BOSTON, Mass. — This year marked the 12th time the Boston Area MG Club (BAMG) hosted the Faneuil Hall British Car Show series. BAMG welcomes owners of all British cars to participate. Club membership is not a requirement, nor is owning an MG. Cars are parked on the cobblestones between Quincy Market and Faneuil Hall, with space for about 16 cars, so this is a very small show.

What makes the shows unique is the interaction with the public. Car shows are usually attended by people with an interest in cars and the audience is self-selecting. At Faneuil Hall there are thousands of tourists from all over the world. They don’t expect to see a classic British car show at a tourist venue and are always pleasantly surprised.

Speaking with people from the U.K. is especially fun. They love to talk about similar cars their family owned, the car they learned to drive on (“Gran owned one just like it”), etc.

It is a long day. Cars need to arrive at the staging area by 8:30 a.m. and the show ends at 3 p.m. Faneuil Hall security opens a gate to let us in and out. Leaving is a hoot, as hundreds of people gather to wave and take photos and videos.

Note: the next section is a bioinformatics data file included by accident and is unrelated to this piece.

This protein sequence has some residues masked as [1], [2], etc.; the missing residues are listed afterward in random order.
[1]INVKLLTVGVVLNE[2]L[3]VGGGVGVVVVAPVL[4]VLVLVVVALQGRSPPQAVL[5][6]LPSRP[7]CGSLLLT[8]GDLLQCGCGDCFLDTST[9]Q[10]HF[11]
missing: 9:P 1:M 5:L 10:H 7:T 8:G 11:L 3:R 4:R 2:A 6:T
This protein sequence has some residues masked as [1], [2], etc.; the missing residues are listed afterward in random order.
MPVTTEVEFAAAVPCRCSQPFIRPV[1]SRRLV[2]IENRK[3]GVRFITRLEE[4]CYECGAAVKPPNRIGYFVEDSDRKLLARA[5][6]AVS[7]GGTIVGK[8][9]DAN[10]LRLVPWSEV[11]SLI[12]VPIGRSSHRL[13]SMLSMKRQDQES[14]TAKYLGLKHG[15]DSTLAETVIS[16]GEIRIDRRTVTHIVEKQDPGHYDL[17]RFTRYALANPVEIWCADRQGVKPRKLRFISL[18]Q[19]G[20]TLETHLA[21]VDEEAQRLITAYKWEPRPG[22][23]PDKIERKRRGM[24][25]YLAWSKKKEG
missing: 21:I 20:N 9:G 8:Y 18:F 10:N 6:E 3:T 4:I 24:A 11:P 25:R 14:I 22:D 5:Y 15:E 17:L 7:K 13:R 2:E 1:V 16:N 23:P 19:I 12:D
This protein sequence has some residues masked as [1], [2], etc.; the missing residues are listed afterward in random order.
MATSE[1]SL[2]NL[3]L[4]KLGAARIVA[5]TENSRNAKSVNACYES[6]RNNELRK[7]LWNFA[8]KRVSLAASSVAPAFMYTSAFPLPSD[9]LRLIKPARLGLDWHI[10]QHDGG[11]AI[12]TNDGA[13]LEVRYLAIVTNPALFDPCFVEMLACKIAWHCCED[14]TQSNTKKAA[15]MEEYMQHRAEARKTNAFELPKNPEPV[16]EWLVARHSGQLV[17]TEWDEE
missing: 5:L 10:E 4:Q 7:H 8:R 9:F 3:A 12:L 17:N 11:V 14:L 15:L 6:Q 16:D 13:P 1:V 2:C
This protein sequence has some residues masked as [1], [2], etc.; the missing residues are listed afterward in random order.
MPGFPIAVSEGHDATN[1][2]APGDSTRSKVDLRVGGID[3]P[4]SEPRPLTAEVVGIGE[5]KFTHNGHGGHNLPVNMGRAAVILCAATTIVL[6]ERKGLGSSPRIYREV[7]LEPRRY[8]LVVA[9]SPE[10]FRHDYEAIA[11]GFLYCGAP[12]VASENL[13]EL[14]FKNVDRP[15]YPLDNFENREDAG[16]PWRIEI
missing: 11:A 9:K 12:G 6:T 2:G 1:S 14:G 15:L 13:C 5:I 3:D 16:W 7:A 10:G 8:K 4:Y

I have been attending these shows with my 1968 Mini for the past five years and it is one of my favorite events of the season. For the June 22nd show I brought the Mini, and for the August 24th “People’s Choice” show, I drove my 1950 Morris Minor convertible.

In June, my Mini, an MGA, and a Triumph TR3A were flanked on both sides by MGBs. The owner of an MGB parked next to my Mini answered questions about my car any time I wasn’t there. It was nice of the organizers to park all the cool cars in the middle.